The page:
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Tide's Ebbing for Victims of Ocean Who Seek Redress : Beach Liability Suits Being Settled in Favor of Cities

August 13, 1989|ALAN ABRAHAMSON | Times Staff Writer

At dusk one evening about five years ago, Gary Decker went surfing off Imperial Beach. Soon after he entered the water, his surfboard leash got tangled in a lobster trap.

San Diego County sheriff's deputies and Imperial Beach firefighters hurried to the shore. An announcement by bullhorn was made from the beach, telling the 19-year-old Decker "help was on the way."

Help never arrived.

Officials on the beach, in fact, ordered would-be rescuers to stay on shore and not attempt a rescue. Lifeguards only minutes away were not called.

A helicopter did arrive and hovered over Decker for 15 to 20 minutes, shining a bright light on him. Eventually, a helicopter rescue was rejected.

About the time the sheriff's dive team tied a rope around one diver's waist and anchored that line to shore while the diver waded into the surf, Decker's leash became disentangled and he floated to shore, unconscious. All attempts to revive him failed, and he was pronounced dead at a local hospital.

Gary Decker's father sued Imperial Beach, complaining of negligence and wrongful death. "It was a waste of a young boy's life," Glenn Decker said in a phone call last week.

The city responded that it was immune from liability.

In a recent decision, a state appellate court said the city was right.

Millions of Californians will descend on the beach this summer, and some will drown, some will encounter dangerous marine life and others will break their necks diving onto submerged rocks. The Decker case is a dramatic illustration of the way the tide has changed for the survivors of those accidents.

The ebb and flow has taken less than 20 months. Before the end of 1987, it was reasonable to expect that a beach liability suit against a local government might be successful, yielding not just medical expenses but millions of dollars, lawyers who specialize in the cases say.

But revised state laws and key court decisions, one of which is the Decker ruling, mean that those injured at the beach now face almost insurmountable barriers in getting City Hall to pay their bills.

13 Cases Against Public Agencies

Since the turnabout, attorney David Casselman's law firm in Tarzana, in the San Fernando Valley, has defended 13 cases brought against public agencies, primarily injured swimmers or divers suing Los Angeles County or Newport Beach, Casselman said. He has not lost one.

"The law has so dramatically shifted that I tell lawyers who bring these new cases now, 'Carefully consider the expenses you will have to incur to bring these cases to trial, because the climate in the court system is dramatically against you,' " Casselman said.

In San Diego, the number of beach liability cases pending against the city is steady at three, and the odds the city will prevail on all of them are "very, very good in light of the immunities available to public entities at the present time," Chief Deputy City Atty. Gene Gordon said.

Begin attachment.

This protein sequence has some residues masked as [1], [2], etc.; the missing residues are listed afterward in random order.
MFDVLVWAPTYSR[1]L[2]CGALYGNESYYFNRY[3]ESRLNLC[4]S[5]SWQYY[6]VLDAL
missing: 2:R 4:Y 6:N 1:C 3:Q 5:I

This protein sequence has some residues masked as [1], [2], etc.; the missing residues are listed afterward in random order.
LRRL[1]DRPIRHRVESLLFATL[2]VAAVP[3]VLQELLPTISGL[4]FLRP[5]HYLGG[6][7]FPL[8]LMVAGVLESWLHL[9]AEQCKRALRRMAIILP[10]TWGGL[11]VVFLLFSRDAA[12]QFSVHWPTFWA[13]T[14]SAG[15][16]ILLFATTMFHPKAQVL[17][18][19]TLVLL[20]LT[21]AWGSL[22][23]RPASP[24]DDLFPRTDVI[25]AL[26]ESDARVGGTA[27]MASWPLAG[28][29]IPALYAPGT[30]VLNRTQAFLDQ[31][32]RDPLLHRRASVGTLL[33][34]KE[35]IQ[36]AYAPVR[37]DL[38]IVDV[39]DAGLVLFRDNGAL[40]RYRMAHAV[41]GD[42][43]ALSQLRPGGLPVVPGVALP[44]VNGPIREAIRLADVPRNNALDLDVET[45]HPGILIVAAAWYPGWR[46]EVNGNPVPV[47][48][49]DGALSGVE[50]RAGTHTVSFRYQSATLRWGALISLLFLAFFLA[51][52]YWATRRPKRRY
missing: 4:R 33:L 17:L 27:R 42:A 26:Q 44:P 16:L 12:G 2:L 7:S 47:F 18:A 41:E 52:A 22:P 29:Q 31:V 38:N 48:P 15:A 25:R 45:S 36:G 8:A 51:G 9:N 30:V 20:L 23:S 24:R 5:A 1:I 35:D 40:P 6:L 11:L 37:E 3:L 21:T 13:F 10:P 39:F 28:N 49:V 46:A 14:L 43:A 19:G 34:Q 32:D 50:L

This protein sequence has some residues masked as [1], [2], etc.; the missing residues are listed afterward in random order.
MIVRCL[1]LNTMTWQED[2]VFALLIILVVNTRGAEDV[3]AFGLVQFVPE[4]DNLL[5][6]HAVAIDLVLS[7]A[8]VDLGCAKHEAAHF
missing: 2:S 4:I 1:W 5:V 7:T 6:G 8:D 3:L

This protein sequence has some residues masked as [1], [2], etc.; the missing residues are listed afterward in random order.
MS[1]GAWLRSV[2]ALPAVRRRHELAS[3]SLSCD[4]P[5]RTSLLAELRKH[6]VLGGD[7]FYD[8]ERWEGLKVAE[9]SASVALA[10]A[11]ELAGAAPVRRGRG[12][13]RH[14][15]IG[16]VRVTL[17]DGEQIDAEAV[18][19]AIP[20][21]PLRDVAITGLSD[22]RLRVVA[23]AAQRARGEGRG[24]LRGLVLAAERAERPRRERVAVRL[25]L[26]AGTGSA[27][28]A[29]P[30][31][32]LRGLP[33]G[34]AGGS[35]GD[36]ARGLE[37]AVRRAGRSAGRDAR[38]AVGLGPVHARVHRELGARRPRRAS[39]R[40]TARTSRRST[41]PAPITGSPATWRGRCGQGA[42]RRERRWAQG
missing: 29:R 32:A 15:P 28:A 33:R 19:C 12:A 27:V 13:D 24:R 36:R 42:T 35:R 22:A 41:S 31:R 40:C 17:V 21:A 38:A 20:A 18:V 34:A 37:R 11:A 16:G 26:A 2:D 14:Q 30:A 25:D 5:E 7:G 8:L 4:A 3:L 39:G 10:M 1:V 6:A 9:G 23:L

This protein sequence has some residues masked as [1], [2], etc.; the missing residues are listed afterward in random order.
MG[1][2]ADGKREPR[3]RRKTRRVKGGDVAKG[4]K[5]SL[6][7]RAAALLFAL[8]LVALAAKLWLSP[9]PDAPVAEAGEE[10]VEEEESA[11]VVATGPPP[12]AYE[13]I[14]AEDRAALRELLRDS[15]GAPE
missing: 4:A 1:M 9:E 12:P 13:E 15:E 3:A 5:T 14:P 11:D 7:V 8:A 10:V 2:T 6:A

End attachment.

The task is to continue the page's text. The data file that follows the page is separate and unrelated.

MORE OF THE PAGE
Defense lawyers maintain that the changes in the laws and in court attitudes were a welcome correction.

"In a trial setting, I'm sitting there with a code book (that says) I'm not liable," San Diego Assistant City Atty. Ron Johnson said. "I'm sitting there facing a judge and a jury with a quadriplegic who's a nice guy, who everyone feels sorry for, and the courts had started whittling away with (the city's) immunity to the point where there was none."

Newport Beach City Atty. Robert Burnham said the "current state of the law is a pretty good balance of the policy issues involved."

But plaintiffs' lawyers say the state of the law reflects an ominous trend.

'Cooling of Courts' Willingness'

"What I feel is that we're seeing a cooling of the courts' willingness to support an individual's claim against the corporate world, whether it's a municipality or a business," said W. Lee Hill, the San Diego attorney who represented Glenn Decker.

Another San Diego attorney had the chance to dwell on the changes in beach liability while he was surfing in 1987. Like Gary Decker, Don Vaughn's leash became entangled in a lobster trap. Vaughn finally freed himself--after four hours of clinging to his surfboard in the dark--and swam to shore.

Vaughn said he did consider a suit against whoever owned the lobster trap. But "everyone knows these lobster fishermen have no insurance coverage," he said.

He said his new approach has nothing to do with law. He just doesn't wear a surf leash anymore. "My new motto is, I would rather swim than drown."

Becoming an Issue

For years, beach liability was a non-issue. In 1963, the state Legislature passed a law that specifically said cities, and their employees, were to be absolutely immune for injuries caused by a "natural condition" of any "unimproved public property."

The policy behind the law was basic economics. Without immunity, governmental entities would be motivated simply to keep people off beaches, and certain other public lands, rather than incur the costs of making the property safe and defending injury claims.

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